Video transfer is now the dominant traffic in both residential and mobile access networks. We have started to investigate several issues related to video content distribution. First, in collaboration with Orange Lab (PhD work of Mohamed Bouzian), we aim at modeling the Quality of Experience in mobile access networks. The objective is to enable a network operator to assess the relation between the amount of resources dedicated to serve the users and their actual viewing experience, in particular playback stalls [0]. Within the PhD thesis of Vitalii Poliakov, we focus on routing and caching for video distribution in 5G mobile networks, leveraging network softwarization [0]. We have also started to work on energy- and content-aware planning strategies for convergence of fixed optical and mobile wireless access networks, and have been awarded a UCN@Sophia Labex postdoc grant for two years (starting in Sept. 2016) for our proposal on “Cloud Based Virtualized Optical Networks for 5G Access Network (C-RAN): planning for energy savings and user-level video quality”. Preliminary results have been published.

Selected Publications:

Scientific leaders: Lucile Sassatelli, Ramon Aparicio-Pardo

Mobile Social Networking

The main target of this activity is MANET (Mobile Ad-hoc Networks), where mobile users have to exchange traffic without the help of an infrastructure (no base stations). Owing to node mobility and device heterogeneity, connectivity between nodes is intermittent, leading to volatile networks. To cope with volatility, new internet architectures and protocols have to be developed. Networks that cope with this volatility are named Delay Tolerant (DT) networks. The main challenges of these DT-MANETs are the design of an architecture and protocols that work well in an environment characterized by uncertain networking conditions, high mobility and frequent network partition. Specifically, one has to design transport and routing protocols for DT-MANETs, but also determine the capacity of the DT-MANETs. The major novelty of the approach proposed, besides the inherent cross-layer nature of the problem is the use of network coding. Network coding is a (by now popular in the research community) technique that takes advantage of linear combination of data to lower the global resources needed to transfer data in a network. This technique has proved to be beneficial in specific transport layer design for wireless networks and we want to investigate further its benefits for DT-MANETs.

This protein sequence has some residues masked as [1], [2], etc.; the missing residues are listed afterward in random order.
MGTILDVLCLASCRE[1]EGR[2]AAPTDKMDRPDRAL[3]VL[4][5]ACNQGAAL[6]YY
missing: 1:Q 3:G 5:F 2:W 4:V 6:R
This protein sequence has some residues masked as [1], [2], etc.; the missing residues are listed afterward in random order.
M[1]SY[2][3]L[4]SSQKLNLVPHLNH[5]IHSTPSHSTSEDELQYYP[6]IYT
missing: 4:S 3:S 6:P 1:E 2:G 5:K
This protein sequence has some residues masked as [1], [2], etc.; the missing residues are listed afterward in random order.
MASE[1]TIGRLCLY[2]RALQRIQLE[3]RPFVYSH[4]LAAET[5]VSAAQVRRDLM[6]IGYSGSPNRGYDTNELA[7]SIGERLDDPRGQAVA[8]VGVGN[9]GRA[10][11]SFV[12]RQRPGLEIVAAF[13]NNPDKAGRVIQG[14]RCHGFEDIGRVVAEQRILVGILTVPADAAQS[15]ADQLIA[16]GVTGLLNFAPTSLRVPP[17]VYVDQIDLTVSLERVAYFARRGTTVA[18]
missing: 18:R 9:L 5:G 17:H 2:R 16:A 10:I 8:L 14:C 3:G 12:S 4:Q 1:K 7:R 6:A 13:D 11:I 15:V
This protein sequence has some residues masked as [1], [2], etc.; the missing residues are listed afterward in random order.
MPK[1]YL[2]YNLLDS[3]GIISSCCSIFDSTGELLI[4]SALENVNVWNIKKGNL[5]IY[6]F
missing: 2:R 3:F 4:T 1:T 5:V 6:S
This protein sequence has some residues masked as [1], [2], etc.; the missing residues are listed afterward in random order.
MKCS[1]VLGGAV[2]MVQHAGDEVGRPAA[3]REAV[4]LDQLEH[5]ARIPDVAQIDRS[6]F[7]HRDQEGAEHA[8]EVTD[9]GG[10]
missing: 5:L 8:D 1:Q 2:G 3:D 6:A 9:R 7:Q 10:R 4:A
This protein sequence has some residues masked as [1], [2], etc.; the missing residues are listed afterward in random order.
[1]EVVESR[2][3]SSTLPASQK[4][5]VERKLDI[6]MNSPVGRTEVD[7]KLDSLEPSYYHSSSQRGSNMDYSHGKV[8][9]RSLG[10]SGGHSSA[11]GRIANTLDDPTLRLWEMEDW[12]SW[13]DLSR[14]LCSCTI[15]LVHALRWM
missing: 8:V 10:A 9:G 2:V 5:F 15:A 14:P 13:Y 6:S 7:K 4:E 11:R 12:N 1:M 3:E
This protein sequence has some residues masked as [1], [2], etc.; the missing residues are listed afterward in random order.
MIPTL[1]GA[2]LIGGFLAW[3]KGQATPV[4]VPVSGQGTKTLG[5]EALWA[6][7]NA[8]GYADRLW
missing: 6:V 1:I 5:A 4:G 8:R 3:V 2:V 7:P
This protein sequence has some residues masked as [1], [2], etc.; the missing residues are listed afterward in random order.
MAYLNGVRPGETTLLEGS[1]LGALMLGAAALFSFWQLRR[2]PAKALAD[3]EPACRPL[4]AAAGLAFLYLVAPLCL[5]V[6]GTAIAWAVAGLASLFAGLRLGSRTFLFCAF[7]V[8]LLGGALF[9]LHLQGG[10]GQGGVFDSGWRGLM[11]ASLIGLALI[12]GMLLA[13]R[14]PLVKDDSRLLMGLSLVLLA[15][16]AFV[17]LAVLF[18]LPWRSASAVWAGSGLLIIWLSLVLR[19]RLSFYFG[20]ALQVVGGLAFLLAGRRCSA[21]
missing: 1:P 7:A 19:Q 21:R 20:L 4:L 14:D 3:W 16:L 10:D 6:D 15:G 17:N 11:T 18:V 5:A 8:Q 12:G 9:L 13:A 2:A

Selected Publications:

Scientific leader: Lucile Sassatelli

Cognitive Radio

Current wireless networks use the radio spectrum in a very inefficient manner. Indeed, a frequency bandwidth is allocated in a fixed manner to the user, even when this user is not using the radio resource. This type of user is denoted as a “primary” user. When the primary user is not active, a “secondary” user could take advantage of the free spectrum: this is the idea behind cognitive radio. In this activity, the objective is to allow a primary user and a secondary user to transmit simultaneously. Indeed, if the interference caused by the secondary user is somehow known by the primary user, the latter can null out this interference and continue to transmit with the same throughput. To be able to perform this interference cancellation, the different users must share some information (in the extreme case, share all the transmitted messages). The goal of this activity is to explore the cooperation strategies (which information have to be shared) to enable the development of cognitive radio networks where both primary and secondary users transmit simultaneously.

Scientific leader: Luc Deneire

Scientific leader: Jérôme Lebrun